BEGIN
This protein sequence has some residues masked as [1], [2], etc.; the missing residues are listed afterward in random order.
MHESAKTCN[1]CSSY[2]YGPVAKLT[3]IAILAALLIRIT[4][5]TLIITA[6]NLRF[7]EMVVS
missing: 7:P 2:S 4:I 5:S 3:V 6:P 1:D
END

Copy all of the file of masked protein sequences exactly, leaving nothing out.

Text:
This protein sequence has some residues masked as [1], [2], etc.; the missing residues are listed afterward in random order.
MHESAKTCN[1]CSSY[2]YGPVAKLT[3]IAILAALLIRIT[4][5]TLIITA[6]NLRF[7]EMVVS
missing: 7:P 2:S 4:I 5:S 3:V 6:P 1:D